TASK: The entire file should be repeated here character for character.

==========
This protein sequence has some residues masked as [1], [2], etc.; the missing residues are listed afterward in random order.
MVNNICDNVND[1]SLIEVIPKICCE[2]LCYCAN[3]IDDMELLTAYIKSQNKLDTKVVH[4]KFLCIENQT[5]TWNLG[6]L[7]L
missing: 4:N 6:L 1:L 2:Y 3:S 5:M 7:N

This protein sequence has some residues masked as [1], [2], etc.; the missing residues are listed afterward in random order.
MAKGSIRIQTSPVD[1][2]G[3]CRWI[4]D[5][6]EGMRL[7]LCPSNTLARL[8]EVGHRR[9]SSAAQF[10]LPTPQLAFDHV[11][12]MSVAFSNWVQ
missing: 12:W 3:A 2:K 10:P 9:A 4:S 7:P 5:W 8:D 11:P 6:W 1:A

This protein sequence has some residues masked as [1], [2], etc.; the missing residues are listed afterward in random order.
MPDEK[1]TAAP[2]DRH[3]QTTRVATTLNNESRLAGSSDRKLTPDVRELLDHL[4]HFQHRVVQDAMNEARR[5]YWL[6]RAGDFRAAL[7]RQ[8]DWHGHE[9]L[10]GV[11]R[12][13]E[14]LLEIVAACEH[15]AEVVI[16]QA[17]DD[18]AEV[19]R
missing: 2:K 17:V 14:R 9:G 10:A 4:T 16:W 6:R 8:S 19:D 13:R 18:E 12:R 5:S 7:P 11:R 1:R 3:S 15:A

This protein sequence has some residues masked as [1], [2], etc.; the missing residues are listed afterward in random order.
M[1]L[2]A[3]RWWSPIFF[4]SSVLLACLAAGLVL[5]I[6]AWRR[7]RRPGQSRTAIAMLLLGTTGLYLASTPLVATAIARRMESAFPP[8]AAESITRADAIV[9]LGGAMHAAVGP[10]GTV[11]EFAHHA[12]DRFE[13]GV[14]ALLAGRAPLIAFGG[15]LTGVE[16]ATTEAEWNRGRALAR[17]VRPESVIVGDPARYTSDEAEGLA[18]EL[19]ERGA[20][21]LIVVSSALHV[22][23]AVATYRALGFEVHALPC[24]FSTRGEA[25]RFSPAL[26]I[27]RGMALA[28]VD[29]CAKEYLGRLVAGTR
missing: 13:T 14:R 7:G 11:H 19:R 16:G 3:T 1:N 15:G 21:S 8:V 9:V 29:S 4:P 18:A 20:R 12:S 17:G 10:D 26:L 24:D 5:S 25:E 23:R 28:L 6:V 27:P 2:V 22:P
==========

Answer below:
This protein sequence has some residues masked as [1], [2], etc.; the missing residues are listed afterward in random order.
MVNNICDNVND[1]SLIEVIPKICCE[2]LCYCAN[3]IDDMELLTAYIKSQNKLDTKVVH[4]KFLCIENQT[5]TWNLG[6]L[7]L
missing: 4:N 6:L 1:L 2:Y 3:S 5:M 7:N

This protein sequence has some residues masked as [1], [2], etc.; the missing residues are listed afterward in random order.
MAKGSIRIQTSPVD[1][2]G[3]CRWI[4]D[5][6]EGMRL[7]LCPSNTLARL[8]EVGHRR[9]SSAAQF[10]LPTPQLAFDHV[11][12]MSVAFSNWVQ
missing: 12:W 3:A 2:K 10:P 9:A 4:S 7:P 5:W 8:D 11:P 6:W 1:A

This protein sequence has some residues masked as [1], [2], etc.; the missing residues are listed afterward in random order.
MPDEK[1]TAAP[2]DRH[3]QTTRVATTLNNESRLAGSSDRKLTPDVRELLDHL[4]HFQHRVVQDAMNEARR[5]YWL[6]RAGDFRAAL[7]RQ[8]DWHGHE[9]L[10]GV[11]R[12][13]E[14]LLEIVAACEH[15]AEVVI[16]QA[17]DD[18]AEV[19]R
missing: 2:K 17:V 14:R 9:G 10:A 4:T 16:W 6:R 8:S 19:D 13:R 18:E 12:R 5:S 7:P 11:R 1:R 3:S 15:A

This protein sequence has some residues masked as [1], [2], etc.; the missing residues are listed afterward in random order.
M[1]L[2]A[3]RWWSPIFF[4]SSVLLACLAAGLVL[5]I[6]AWRR[7]RRPGQSRTAIAMLLLGTTGLYLASTPLVATAIARRMESAFPP[8]AAESITRADAIV[9]LGGAMHAAVGP[10]GTV[11]EFAHHA[12]DRFE[13]GV[14]ALLAGRAPLIAFGG[15]LTGVE[16]ATTEAEWNRGRALAR[17]VRPESVIVGDPARYTSDEAEGLA[18]EL[19]ERGA[20][21]LIVVSSALHV[22][23]AVATYRALGFEVHALPC[24]FSTRGEA[25]RFSPAL[26]I[27]RGMALA[28]VD[29]CAKEYLGRLVAGTR
missing: 13:T 14:R 7:G 11:H 19:R 16:G 3:T 1:N 15:G 21:S 8:V 9:V 29:S 4:P 18:A 20:R 12:S 17:G 10:D 26:L 24:D 5:S 25:E 23:R 28:L 6:V 27:P 2:V 22:P